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Why Python's a No-brainer for Machine Learning

There are quite a few programming languages in existence (1500+), so which one should you choose for machine learning (ML)? If you read the title you'll know that the answer is Python. In this brief article we will outline what makes Python a great language, and present some of the key libraries that make it suitable for machine learning.

Python Logo

Python is a high-level interpreted language developed in 1991 by Guido van Rossum. It is designed to be easy to read and less complicated to write than languages such as C++ and Java. It has all the benefits of other modern languages such as object orientation, memory management, functional and imperative programming and strong typing. Its key strengths are that it has an open source implementation, supports multiple programming paradigms and, as it is an interpreted language, highly portable across operating systems. Speed can be an issue with interpreted languages, however Python plays nicely with C and C++ so that critical code components can be optimised.

The popularity and extensibility of Python has made it a good choice for developers, particularly for scientists and mathematicians. Other popular languages in this domain include Matlab, which is non-free, and R, which is a specialised language for statistics.

Machine Learning Libraries

Without further ado we will outline some of the core Python libraries that make machine learning so easy.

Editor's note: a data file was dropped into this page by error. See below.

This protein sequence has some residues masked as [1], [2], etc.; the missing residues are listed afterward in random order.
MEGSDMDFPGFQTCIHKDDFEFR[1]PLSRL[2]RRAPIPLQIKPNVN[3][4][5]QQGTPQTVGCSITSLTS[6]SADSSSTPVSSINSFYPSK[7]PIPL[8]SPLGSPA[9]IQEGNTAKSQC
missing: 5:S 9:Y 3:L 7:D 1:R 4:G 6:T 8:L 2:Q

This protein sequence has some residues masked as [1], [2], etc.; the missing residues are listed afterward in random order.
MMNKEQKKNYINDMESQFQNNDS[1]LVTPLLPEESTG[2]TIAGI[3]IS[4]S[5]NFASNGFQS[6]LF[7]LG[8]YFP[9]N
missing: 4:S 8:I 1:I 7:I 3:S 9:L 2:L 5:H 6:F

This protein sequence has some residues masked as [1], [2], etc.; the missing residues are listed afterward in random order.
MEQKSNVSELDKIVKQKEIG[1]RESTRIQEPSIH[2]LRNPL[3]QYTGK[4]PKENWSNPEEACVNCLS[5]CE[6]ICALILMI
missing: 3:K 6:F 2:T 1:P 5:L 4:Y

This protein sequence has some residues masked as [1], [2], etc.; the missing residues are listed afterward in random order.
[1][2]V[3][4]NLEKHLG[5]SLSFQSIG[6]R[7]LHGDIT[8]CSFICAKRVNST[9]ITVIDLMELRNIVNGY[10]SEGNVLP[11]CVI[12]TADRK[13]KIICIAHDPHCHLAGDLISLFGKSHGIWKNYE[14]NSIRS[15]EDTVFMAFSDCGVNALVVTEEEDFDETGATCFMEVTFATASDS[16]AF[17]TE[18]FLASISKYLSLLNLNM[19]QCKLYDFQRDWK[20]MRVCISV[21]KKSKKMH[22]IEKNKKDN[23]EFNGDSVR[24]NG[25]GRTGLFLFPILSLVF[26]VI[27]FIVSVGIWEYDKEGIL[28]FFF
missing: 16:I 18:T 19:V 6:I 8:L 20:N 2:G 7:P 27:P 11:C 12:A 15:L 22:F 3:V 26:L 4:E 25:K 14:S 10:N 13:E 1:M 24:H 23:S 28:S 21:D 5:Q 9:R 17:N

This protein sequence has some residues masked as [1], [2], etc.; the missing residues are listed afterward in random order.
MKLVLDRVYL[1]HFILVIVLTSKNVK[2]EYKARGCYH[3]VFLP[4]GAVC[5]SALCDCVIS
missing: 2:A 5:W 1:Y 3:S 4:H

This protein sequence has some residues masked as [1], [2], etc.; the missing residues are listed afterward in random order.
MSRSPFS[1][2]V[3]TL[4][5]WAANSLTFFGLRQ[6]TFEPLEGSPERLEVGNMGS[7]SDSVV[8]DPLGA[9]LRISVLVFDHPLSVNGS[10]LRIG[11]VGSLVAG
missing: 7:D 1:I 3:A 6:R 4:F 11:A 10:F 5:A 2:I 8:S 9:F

NumPy and SciPy

The grandfather of all ML libraries is NumPy which is used creating and manipulating arrays or matrices of any dimension. The linear algebra computations are very fast since under the hood NumPy uses BLAS and LAPACK (like Matlab). SciPy is a companion library to NumPy and includes additional features such as probability distributions, optimisation, signal processing and sparse matrices. Together these two libraries are used as the basis for almost all machine learning algorithms, and are vital for anyone developing their own custom-made approaches.

Pandas

Pandas stands for the Python Data Analysis Library. It provides a DataFrame class (a matrix with column headers, and indices) which is similar to that found in R. Manipulation of dataframes is very powerful and includes merging, joining, filling in missing data, reading a variety of file formats and time series functionality.

Scikit-learn

Scikit-learn is the most popular machine learning library for Python (9100 stars on GitHub at the time of writing), and is developed at a rapid pace. It currently contains just about all the most well-known machine learning algorithms including: support vector machines, random forests, boosting, k-means clustering and principal components analysis. It does not however include time series analysis, for that you can try Statsmodels.

Cython

If you need to develop your own machine learning algorithms, then you need Cython to make your code as fast and efficient as possible. Cython is a compiler for Python and Python-like code (the Cython programming language). It can be used to interface Python and C/C++ and produce massive speedups. Although it is not quite as fast as pure C/C++, it comes close.

Apache Spark MLlib

For truly huge amounts of data Apache Spark MLlib is a great choice since it contains a number of distributed machine learning algorithms. Spark has an impressive array of algorithms including: support vector machines, k-means clustering, principal components analysis, random forests and recommendation algorithms.

Summary

We have given some reasons why Python is the language of choice in both a general sense, and in particular for machine learning on small and big data. If you have any important libraries that you think I left out, please leave a comment below!